However, with John Smoltz, Tim Hudson, and Horacio Ramirez expected to return next season, and with the team expected to pick up John Thomson's option, and with the presence of Kyle Davies, Anthony Lerew, and Chuck James, and not to mention the constant troubles the team has had with the bullpen, it might also be tempting for the team to send Sosa back to the bullpen.

Thomson could easily take back his number three spot in the rotation, the role he had in 2004. He proved he was healthy in September, and the Braves have always believed Thomson was a number three starter. Until he proves otherwise, Ramirez has pretty much settled into the role of a number four or five starter, and there is still hope he can become a number two or number three.

But the real reason Sosa could go back to the bullpen is the presence of these young pitchers. The Braves would really prefer to get Kyle Davies into the rotation full-time. He proved he was ready for the challenge with a terrific rookie season. And Anthony Lerew and Chuck James could both be ready for the same position with an impressive spring training.

So that gives the team six returning starters (including Sosa), along with two rookies who could prove ready to join the rotation. That depth is what the Braves always love. It's that flexibility that allows them to improve their team, one way or the other.

It's not like the Braves have to have Sosa in the rotation. If they feel there are no worries with Smoltz and Thomson's health, and if they feel confident that the young pitchers, in some combination, will produce, then it might be best if Sosa does return to the bullpen.

The Braves will no doubt improve the bullpen in some fashion this winter. Whether it's by re-signing Kyle Farnsworth, signing Billy Wagner, or by trading the now-expendable Johnny Estrada for another bullpen arm, there will already be another solid pitcher in the 2006 bullpen. And with Blaine Boyer, Macay McBride, and Joey Devine also expected back, adding Sosa will only make the bullpen that much better.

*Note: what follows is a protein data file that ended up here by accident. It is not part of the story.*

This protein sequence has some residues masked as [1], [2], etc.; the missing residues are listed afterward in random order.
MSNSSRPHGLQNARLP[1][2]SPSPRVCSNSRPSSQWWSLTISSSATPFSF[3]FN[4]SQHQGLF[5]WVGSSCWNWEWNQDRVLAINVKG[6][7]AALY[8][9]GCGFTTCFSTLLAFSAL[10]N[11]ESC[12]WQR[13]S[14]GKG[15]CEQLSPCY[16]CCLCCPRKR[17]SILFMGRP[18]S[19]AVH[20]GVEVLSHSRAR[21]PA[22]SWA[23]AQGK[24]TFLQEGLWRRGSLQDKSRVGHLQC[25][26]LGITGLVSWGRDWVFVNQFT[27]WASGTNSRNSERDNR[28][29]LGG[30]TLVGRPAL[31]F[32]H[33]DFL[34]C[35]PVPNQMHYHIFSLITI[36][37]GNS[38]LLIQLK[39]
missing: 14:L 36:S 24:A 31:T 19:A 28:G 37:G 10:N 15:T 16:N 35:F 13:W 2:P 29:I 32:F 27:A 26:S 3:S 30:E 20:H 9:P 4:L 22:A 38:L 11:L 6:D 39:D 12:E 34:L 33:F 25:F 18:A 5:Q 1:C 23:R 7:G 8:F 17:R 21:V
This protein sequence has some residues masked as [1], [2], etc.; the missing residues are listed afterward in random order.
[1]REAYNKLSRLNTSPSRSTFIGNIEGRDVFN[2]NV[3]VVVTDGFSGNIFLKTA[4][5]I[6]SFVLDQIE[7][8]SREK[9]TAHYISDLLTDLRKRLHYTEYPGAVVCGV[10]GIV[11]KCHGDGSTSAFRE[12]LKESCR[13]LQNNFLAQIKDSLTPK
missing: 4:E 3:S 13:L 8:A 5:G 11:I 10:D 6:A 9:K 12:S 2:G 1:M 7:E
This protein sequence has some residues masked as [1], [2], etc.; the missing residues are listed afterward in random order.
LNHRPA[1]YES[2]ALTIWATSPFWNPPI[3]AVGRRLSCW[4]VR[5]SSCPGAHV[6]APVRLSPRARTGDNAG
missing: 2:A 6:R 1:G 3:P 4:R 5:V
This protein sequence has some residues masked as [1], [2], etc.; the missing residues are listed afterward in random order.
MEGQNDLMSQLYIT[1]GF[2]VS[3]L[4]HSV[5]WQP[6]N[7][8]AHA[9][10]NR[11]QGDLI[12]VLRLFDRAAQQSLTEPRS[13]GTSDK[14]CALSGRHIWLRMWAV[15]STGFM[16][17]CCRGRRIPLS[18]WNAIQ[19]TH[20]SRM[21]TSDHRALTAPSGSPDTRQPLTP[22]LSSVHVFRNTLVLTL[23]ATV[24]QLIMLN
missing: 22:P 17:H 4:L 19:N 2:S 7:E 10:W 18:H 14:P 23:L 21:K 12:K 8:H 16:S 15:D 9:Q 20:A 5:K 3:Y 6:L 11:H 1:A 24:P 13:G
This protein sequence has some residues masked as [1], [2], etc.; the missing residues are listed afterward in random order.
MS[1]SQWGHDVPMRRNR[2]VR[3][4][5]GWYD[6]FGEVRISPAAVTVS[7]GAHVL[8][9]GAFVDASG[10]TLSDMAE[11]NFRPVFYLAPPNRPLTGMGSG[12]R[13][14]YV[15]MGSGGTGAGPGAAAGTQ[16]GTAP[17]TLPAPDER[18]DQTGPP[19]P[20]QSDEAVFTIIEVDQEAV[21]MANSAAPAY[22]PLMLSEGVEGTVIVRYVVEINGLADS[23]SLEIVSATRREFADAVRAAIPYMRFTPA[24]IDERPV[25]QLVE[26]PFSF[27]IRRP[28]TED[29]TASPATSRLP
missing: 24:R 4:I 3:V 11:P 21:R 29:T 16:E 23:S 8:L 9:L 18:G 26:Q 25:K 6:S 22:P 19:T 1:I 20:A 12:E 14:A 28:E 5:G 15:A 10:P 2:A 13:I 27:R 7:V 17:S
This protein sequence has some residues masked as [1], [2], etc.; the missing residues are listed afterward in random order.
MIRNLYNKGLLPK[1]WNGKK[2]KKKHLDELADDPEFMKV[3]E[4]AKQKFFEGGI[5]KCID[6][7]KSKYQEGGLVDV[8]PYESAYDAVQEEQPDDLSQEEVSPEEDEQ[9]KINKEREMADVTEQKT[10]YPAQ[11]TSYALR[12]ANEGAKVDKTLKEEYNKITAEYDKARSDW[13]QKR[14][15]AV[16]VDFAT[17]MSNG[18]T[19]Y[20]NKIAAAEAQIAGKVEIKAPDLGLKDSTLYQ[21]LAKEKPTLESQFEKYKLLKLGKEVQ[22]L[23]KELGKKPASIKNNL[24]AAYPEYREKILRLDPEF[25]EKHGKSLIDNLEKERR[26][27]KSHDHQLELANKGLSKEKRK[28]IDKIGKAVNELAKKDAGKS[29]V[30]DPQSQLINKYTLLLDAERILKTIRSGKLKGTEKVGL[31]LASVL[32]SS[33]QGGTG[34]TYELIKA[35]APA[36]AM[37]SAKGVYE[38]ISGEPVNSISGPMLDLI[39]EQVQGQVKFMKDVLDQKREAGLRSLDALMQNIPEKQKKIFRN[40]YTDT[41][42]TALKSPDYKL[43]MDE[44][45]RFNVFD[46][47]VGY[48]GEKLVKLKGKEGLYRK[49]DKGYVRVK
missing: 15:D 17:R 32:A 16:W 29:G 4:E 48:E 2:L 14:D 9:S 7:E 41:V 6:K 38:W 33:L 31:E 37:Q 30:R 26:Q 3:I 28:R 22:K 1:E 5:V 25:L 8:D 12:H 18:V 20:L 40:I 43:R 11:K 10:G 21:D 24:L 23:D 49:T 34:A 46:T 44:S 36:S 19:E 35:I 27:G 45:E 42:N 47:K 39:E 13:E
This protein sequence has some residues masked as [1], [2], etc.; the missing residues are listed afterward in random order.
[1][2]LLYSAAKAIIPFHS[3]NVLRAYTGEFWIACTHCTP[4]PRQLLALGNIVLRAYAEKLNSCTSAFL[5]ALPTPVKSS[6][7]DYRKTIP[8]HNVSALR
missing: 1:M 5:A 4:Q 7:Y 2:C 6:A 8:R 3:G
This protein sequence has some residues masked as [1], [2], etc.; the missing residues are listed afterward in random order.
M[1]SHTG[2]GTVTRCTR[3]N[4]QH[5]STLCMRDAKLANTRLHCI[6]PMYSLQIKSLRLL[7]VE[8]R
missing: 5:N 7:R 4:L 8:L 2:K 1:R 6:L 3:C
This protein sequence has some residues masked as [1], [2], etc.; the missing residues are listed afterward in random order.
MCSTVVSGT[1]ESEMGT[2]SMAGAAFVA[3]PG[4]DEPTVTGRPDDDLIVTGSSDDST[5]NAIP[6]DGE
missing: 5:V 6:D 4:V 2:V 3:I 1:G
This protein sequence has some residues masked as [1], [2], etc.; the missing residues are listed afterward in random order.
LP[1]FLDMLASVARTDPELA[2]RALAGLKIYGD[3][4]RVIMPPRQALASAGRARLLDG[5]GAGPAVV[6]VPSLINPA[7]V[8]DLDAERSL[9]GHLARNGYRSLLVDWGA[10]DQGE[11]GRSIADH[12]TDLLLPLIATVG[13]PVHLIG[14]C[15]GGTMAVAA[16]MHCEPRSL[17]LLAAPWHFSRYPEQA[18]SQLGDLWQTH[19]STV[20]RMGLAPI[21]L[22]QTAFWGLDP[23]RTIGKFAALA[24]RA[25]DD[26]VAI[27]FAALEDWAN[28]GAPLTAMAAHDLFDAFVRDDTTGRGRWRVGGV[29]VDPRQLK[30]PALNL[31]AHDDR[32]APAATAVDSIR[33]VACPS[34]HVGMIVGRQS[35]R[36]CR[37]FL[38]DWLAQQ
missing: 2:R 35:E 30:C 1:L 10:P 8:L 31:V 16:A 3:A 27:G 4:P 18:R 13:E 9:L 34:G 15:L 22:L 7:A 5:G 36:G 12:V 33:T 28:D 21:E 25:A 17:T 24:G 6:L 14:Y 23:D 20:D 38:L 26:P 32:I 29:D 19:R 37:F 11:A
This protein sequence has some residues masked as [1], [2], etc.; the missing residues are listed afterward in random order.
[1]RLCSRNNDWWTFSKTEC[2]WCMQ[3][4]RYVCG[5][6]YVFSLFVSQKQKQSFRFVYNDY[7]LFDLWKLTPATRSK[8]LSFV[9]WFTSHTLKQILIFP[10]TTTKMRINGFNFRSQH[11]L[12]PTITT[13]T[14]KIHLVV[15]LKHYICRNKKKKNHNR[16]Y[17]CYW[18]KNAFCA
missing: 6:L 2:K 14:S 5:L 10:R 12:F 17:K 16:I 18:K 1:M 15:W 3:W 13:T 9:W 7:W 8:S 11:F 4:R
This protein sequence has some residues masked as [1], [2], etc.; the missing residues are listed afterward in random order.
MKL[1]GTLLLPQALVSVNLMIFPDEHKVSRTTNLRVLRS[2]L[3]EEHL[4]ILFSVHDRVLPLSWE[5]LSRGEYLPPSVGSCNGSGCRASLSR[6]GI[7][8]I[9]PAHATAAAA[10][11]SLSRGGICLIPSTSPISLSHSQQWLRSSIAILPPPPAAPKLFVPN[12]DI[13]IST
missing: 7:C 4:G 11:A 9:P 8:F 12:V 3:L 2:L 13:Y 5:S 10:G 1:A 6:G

The last option is for the Braves to take advantage of Sosa's increased value and to trade him this winter. How many teams in desperate need of pitching would love the inexpensive Sosa in their rotation? Probably most of the other twenty-nine teams.

If the Braves target a top-notch experienced starting pitcher this winter, one that will join Smoltz and Hudson and make the Braves instant favorites next season, Sosa could easily be used in a package deal. The combination of Sosa, a thirteen-game winner in 2005, a young pitcher, and a young position player, both areas of excess in the organization, could bring one hell of a pitcher in return - as long as the team could afford him.

So Sosa's terrific 2005 season gives the team plenty of options. I believe General Manager John Schuerholz will consider Sosa to be a member of the rotation - as of now. But if he gets involved in any trade talks that could bring a star to Atlanta, he will listen if the other team asks for Sosa in return. Why not? Even if Sosa goes on to become a consistent winner with another team, the Braves should have other options to step in, pitchers like Anthony Lerew and Chuck James. And remember, the Braves will hopefully get Mike Hampton back in 2007, so that gives the team additional flexibility to use a starter in a deal this winter.

You've got to be good to be lucky, and you've got to be lucky to be good. The Braves' scouts knew Sosa was the type of player that could exceed what he had done with the Devil Rays; that's why they recommended him to Schuerholz last March. And now that Sosa has proved he is a solid major leaguer, it just adds to the flexibility that Schuerholz always craves when forming a roster. It's that flexibility that has enabled him to construct fourteen straight division winning teams, and whether Sosa stays in the rotation, goes back to the bullpen, or is used in a trade, his emergence this past season will only help the Atlanta Braves in 2006.

Bill Shanks is the author of Scout's Honor: The Bravest Way To Build A Winning Team. Bill can be reached at thebravesshow@email.com.